Alex checks out the "new and noteworthy" section on iTunes and finds out about shows on Twitter. "It's easier to find out about new shows, but harder to know where to dive in, unless the show is serialized." The future of podcast discovery is going to be less about shows and more about episodes, "in the same way we discover articles, not by checking Buzzfeed, but by seeing which individual articles propagate and get upvoted on social networks." On Product Hunt, they'll have episode-focused discovery, allowing people to have conversations about individual episodes on the site.

How social sharing can work for podcast discovery:

Nick says excerpting clips from an episode and posting them on social networks can work for some shows and not for others. He laments that the context is stripped away. Ryan says that audio doesn't go viral in general and podcasts are still a relatively niche, enthusiast medium.

Nick views media on a spectrum. On one end you have haiku poetry or short tweets, which are the most "snack-able" and require the least cognitive load for the human brain to process. On the other end you have things that require a specific, full context, like film, or maybe virtual reality. Nick sees audio as living closer to the film side of the spectrum. Alex talks about how TV shows like "Game of Thrones" have viral elements but it's tweets, conversations, and articles about the shows that go viral. This was also the case for "Serial", which has seen over 97 million downloads over the full 12 episodes.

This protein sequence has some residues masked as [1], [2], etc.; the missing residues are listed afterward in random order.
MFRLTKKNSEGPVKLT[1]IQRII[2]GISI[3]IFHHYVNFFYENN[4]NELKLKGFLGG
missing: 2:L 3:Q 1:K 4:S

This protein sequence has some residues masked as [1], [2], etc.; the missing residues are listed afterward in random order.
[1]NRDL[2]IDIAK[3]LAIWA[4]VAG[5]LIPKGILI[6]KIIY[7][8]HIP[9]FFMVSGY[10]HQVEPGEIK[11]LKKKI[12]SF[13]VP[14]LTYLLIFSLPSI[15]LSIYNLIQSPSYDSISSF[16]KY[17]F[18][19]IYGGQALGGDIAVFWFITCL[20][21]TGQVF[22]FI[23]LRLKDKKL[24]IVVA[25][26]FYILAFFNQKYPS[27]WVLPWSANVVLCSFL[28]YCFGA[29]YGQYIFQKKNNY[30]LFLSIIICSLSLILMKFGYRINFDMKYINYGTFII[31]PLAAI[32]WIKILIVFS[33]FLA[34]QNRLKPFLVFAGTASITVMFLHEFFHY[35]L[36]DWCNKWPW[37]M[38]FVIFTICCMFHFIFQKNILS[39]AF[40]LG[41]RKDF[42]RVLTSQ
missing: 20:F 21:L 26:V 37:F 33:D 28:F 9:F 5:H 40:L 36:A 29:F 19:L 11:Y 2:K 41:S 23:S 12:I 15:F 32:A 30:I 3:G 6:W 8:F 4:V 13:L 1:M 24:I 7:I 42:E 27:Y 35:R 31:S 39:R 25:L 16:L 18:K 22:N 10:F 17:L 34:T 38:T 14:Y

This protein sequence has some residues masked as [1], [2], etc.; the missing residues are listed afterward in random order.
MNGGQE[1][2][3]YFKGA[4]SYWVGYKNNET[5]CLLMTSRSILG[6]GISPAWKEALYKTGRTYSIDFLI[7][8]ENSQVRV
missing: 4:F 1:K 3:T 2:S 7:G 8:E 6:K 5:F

How can technology improve in podcasting:

Ryan looks for ways to enable communities of podcast listeners to interact with each other. He points to the popular "Serial" forum on Reddit as an example. Nick thinks some of the tech plays are trying to make podcasts "lean back" experiences, which is a "complete misunderstanding" of the medium, which should be "opt-in" and "lean in". His personal dream is to create audio content that becomes the center of your attention, though he acknowledges that the medium has proven very adept at filling up empty spaces in people's lives (during exercise, travel, cooking, etc.).

What's next for podcasts?

Alex points to Reddit's new Upvoted podcast as an interesting direction. In the podcast, Alexis Ohanian finds fascinating stories on Reddit and tracks down those users to let them elaborate on their posts. "Lots of companies could do something like this." Twitch could do human interest stories about video game players, for example. TV could release more existing content in podcast format. Stephen Colbert or Charlie Rose could release their interviews, for example.

Ryan asks whether Meerkat and Periscope will impact or change podcasting, given the live nature of those apps. Eric says there is tension between good live content and content that lasts and can be consumed later. "There's a difference between what's great in the moment." Ryan agrees saying it's two different mindsets.

Nick points out that there is always "cultural warfare" being waged on what is or is not a podcast. Many people in the community are currently angry that traditional public radio shows sometimes dominate the conversation (This American Life, for instance).